Electron Diffraction Tube

In this video, produced by the National STEM Learning Centre and Network and the Institute of Physics, Alom Shaha explains the elements of an electron diffraction tube and how to use one to demonstrate a diffraction pattern. The video is aimed at teachers but it could also be used with older students to illustrate the working of an electron diffraction tube.

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Stuart Billington

Very clear and concise, with good tips on safety.

Where can I buy the EHT with built in voltmeter and separate switches?! Mine don't have either. And the shrouded plug leads, too?

Jenifer Burden

Dear Stuart

Glad you've found these films useful, thanks for the feedback. I've checked with Alom Shaha, who worked on the films and is presenting this one, and a suitable example product is the Edu-Lab EHT supply (Rapid Electronics are one source of this, rapidonline.com). I'll do some more research and add any other suggestions here.

Best wishes


Great stuff - will be a great help to schools who have this kit gathering dust in cupboards. A follow up film on the even more useful fine beam tube would be great to see.


Superb video. Tried to set this up myself for the first time a few weeks back and didn't have much success. No problem when I tried it after watching this. Clear, concise and well explained.


Brilliant! Another really cool way of getting the point across! A magnet, why not? It would be interesting to have the same diffraction pattern from a laser beam through a pin hole next to the tube and show the magnet doesn't affect the path of the light! Not sure if you mentioned it in the video (I was reading a tweet in that bit, sorry).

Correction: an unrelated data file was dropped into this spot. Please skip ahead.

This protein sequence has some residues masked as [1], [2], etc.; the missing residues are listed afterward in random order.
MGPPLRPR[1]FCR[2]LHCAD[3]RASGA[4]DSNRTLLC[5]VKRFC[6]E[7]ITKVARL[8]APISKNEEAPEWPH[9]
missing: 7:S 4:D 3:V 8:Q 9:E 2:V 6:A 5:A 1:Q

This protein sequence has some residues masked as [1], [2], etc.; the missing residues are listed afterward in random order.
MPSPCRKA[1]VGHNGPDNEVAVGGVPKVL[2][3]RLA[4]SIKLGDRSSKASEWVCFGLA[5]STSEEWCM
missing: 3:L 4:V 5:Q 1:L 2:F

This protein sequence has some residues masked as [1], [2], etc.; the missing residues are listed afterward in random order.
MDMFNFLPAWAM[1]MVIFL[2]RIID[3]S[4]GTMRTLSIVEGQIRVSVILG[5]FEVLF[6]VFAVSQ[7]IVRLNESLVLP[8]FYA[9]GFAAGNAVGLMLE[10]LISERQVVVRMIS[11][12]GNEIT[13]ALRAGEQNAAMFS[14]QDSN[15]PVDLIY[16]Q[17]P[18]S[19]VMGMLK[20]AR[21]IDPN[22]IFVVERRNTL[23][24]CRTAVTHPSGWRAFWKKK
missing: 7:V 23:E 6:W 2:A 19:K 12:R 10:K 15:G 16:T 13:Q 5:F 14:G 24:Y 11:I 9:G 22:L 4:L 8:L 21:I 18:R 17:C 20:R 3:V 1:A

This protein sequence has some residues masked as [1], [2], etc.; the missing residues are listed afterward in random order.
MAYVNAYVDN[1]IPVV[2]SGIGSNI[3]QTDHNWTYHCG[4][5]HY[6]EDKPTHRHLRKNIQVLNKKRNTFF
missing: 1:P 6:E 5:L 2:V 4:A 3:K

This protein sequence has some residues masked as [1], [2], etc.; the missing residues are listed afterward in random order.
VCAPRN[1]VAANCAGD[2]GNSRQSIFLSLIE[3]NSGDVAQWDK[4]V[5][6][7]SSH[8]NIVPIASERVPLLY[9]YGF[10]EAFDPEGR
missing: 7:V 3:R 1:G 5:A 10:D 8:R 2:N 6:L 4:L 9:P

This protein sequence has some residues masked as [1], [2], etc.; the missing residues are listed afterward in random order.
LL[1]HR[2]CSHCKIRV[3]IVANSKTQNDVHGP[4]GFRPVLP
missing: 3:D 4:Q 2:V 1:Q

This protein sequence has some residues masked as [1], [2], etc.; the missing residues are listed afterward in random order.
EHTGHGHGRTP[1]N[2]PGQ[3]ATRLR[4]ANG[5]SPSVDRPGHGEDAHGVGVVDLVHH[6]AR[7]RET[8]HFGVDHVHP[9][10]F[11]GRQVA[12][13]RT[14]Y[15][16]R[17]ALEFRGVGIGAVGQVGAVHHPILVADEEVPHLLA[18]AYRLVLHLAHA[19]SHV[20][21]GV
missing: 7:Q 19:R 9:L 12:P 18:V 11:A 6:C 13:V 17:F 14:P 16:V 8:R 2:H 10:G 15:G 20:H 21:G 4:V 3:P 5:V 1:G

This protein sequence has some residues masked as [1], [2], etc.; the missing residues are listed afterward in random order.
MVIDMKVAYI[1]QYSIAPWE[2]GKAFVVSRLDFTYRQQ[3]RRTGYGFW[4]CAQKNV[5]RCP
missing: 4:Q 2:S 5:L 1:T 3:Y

Carol Davenport

I used the video with non-specialist teachers. Very useful - especially the sensible safety advice.


Thankyou for a wonderful set of concise and clear instructions.
As a non-physics technician I found them easy to follow and I'm proud to say I got it working first time.

Jenifer Burden

Very pleased to hear this worked well for you. If there are other demonstrations that you would find it helpful to have shown as a video then we'd like to know, via resources@nationalstemcentre.org.uk.


I really like this! Our School used to have an EHT Voltage supply unit just like this one!!! And I loved demonstrating cathode rays with the apparatus! Alas! The unit is broken!! It's great to have this video to show to my students now! Another great classroom asset!


Great video. You can make this quantitative for your students by measuring the distance of the first fringe from the centre and divide by the target-screen distance to get an angle. They can then calculate the spacing of the carbon atoms. They'll need some scaffolding; eg they need to work out the speed of the electrons from the accelerating voltage; then calculate the De Broglie wavelength and use the diffraction equation.